6 types of photos that work on Instagram
Originally published at Communications Conversations
Hi. My name’s Arik. And, I’m an Instagram addict.
It’s darn-near my social platform of choice these days (less and less time for Twitter, Facebook and LinkedIn).
Yeah, I’m the guy who stops at the water park with his kids to get a snap of them coming down a waterslide. I’m the guy who take Instagram photos of the sky (have you SEEN my cloud/sun pic above?). I’m the guy who takes pics of his beer for the love of God.
Yeah, I’m an addict.
closing in on just passed 1,000 photos. And with each photo I get smarter about what kinds of photos resonate and get likes and comments. I think that’s part of the reason I like IG so much. I love photography, and I’m a huge wannabe photog. But, I also love experimenting. And IG lets me experiment–not only with the photos, but with the way I set the photo up with the caption.
I’ve learned a lot over the past year-plus since I’ve been using IG. And although the lessons I’ve learned aren’t directly related to the lessons brands learn, there is some general crossover. So, I give you 6 Instagram lessons from my personal addiction. Have at it.
Photo: The close-up
Brand lesson: When possible, zoom in.
I see too many brands using wide shots on Instagram. The problem with wide shots is they don’t translate when you’re talking about viewing that photo on a 2X3 inch screen. When taking your shots, always lean toward using more close-ups vs. wide shots.
Close-up shots are easily recognizable and the level of detail is easier to see. Here’s a shot I took of my parent’s patio table. Another of a lighthouse on the North Shore here in Minnesota. Simple, easy, close-up. Both shots had more than 15 likes.
Photo: Beer me!
Brand lesson: Give your fans what they want–even if it’s not “on brand”
OK, I’m not condoning you reel off 15 straight shots of that beer you just drank. But for me, shots of the geeky craft beer I drink always generate a lot of likes an comments. Why? Because a number of the folks who follow me on IG are also beer geeks. I know that (and happen to like craft beer), so I post a lot of beer pics.
The lesson: Give your Instagram followers what they want. Give them something to like–even if it doesn’t relate to your brand. Beer isn’t really part of my “brand” (at least I hope it isn’t). I like craft beer. I talk about it alot. But professionally, it has nothing to do with what I do. But, it’s a topic a lot of people I know like to talk about. So, I take pics of the beer I’m drinking from time to time. These kinds of beer pics routinely get 20+ likes.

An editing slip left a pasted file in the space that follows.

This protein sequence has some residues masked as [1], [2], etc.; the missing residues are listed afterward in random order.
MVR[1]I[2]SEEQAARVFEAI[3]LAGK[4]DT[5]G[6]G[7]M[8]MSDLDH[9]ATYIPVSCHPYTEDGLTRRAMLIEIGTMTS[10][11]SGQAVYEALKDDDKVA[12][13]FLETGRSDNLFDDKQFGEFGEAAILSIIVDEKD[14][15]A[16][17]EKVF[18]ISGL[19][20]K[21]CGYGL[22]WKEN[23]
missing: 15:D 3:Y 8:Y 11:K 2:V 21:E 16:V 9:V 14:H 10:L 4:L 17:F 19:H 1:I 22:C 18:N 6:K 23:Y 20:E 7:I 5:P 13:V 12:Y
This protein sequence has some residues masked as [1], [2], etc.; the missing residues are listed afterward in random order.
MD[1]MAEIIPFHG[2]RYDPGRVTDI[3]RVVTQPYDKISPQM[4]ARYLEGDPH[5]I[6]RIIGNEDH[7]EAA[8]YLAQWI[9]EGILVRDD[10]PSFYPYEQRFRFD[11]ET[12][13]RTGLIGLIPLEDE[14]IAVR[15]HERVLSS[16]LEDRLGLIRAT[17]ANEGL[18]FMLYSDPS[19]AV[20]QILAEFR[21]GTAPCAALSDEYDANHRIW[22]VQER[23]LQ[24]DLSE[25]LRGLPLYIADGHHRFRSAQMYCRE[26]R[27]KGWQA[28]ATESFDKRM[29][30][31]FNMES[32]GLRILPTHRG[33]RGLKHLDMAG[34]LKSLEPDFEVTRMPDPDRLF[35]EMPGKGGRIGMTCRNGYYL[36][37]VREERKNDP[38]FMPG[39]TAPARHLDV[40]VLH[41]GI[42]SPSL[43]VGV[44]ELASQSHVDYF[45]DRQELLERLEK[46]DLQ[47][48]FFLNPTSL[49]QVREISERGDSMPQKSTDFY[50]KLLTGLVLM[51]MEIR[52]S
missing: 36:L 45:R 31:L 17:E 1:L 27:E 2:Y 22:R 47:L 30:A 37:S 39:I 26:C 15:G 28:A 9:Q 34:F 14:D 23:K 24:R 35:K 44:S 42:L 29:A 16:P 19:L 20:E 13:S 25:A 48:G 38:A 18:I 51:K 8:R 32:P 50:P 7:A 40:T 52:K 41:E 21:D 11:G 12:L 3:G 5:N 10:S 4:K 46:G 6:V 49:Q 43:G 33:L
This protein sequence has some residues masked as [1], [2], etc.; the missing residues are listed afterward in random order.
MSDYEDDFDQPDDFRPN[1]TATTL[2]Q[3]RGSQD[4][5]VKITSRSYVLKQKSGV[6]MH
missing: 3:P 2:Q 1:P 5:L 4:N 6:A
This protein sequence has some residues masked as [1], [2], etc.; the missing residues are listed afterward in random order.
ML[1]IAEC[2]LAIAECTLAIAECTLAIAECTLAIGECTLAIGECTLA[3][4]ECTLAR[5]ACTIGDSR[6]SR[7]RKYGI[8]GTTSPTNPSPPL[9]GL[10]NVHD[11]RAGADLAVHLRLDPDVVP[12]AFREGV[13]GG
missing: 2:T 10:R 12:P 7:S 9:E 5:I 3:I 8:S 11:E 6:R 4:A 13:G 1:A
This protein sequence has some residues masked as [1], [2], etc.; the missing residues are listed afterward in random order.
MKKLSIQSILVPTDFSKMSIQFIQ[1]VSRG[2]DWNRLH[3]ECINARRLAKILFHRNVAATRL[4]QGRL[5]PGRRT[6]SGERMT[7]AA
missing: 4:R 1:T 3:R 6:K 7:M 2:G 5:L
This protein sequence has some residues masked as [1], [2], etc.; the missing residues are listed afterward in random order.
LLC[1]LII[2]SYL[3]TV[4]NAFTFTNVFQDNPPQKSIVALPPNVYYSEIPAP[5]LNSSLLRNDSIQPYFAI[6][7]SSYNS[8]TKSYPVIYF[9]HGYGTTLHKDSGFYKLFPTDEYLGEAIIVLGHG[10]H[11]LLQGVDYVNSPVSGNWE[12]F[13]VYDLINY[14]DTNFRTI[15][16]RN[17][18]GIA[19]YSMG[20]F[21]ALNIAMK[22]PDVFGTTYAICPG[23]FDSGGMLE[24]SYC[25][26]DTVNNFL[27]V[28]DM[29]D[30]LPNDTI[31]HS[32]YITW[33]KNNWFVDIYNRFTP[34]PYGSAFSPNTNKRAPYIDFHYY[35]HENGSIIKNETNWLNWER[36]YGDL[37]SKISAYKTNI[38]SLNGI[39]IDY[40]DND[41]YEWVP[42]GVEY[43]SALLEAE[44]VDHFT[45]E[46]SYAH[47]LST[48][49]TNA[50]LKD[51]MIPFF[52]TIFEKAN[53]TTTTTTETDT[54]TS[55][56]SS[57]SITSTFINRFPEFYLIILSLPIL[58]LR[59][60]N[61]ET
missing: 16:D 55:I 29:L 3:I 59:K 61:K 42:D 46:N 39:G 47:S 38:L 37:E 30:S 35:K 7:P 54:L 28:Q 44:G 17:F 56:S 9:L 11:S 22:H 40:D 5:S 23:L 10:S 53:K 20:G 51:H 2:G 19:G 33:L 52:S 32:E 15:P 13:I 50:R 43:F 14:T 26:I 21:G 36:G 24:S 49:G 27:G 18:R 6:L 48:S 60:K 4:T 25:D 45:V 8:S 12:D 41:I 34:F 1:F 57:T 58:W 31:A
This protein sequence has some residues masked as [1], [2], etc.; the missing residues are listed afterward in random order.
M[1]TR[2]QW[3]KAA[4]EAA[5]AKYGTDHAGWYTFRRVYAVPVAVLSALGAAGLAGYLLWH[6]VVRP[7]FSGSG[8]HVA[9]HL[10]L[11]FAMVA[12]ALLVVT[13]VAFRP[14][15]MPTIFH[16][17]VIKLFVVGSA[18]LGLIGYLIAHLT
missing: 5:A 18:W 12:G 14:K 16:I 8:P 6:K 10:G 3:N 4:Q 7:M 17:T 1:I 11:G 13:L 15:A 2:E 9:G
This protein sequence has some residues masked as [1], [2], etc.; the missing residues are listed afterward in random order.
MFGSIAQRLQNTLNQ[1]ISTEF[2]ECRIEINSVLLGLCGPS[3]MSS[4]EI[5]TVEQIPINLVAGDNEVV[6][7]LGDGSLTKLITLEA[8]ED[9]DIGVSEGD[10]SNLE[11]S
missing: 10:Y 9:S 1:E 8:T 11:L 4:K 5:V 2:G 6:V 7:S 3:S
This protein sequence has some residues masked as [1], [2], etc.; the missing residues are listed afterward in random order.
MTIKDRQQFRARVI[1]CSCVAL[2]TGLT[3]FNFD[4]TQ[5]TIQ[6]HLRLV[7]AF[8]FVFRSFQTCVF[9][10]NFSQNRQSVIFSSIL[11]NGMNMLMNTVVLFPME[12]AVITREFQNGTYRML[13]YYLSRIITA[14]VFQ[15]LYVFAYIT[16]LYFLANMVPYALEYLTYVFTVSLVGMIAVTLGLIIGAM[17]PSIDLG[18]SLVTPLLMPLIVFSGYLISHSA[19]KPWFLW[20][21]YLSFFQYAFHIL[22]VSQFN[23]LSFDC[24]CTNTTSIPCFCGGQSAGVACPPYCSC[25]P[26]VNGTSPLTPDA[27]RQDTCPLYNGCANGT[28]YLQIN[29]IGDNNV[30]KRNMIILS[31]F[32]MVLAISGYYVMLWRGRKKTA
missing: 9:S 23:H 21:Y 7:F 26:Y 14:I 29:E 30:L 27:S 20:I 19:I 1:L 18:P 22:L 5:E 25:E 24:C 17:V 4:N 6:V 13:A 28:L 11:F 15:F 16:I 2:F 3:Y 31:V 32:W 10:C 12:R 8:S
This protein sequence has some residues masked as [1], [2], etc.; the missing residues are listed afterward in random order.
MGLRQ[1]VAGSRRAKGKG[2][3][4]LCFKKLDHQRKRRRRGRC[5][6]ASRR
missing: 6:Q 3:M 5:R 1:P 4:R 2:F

Photo: Flowers, flowers, flowers
Brand lesson: Flowers are the kitties of Instagram
Flower shots are the one shot that always generate a lot of likes. The brand lesson here is to find your “flower shot” and lean on it every once in a while. Mine typically get anywhere from 15-30 likes. Why? Because they’re beautiful (the flowers). They’re colorful. And they just make you smile.
Photo: The “jaunty” shot
Brand lesson: Try a different perspective once in a while
Jaunty’s a term I picked up from Meghan Burnt. She’s referring to the off-kilter camera angle I use all the time. I like it because it’s different. And apparently other people like it too because I get a number of likes each time I use it.
It’s all about your point of view. For me, some of my better shots have been what could be called “run of the mill” shots of landscape or seascapes–but, I took them from a different perspective. I’ll usually take my phone right down to water level to get that feeling that you’re right on the water.
How can you make different visual perspectives work for your photos? That alternate point of view really draws viewers eyes. Take advantage.
Photo: Action shots
Brand lesson: Don’t settle for posed shots
Some of my favorite shots I’ve taken over the last couple years have been of my kids at the Edina Pool–a nearby neighborhood pool that has slides for the kids. I’ll stand right where the slide ends, with my camera, to get a quick shot of them coming out of the slide (see above).
Invariably, the shot is fantastic because it’s an action shot. Water spraying up at the camera. Kids with excitement splattered all over their faces. Find opportunities to get action shots–no matter what your brand.
Photo: The one-of-a-kind shot
Brand lesson: Get the shot no one else can get
Two weeks ago, I had the opportunity to watch the Major League All-Star Game at Target Field with a friend who’s a season ticket holder. The Minnesota Twins only invited 200-some ticket holders to this event, so my friend and I had Target Field virtually to ourselves.
Hence, I had shots that only 200 people in the ENTIRE city could get on that night. Take advantage of those opportunities you have for photos that very few other people have. Photo shoots. Concerts. Events. Look for your chances to capture images that few others could get.
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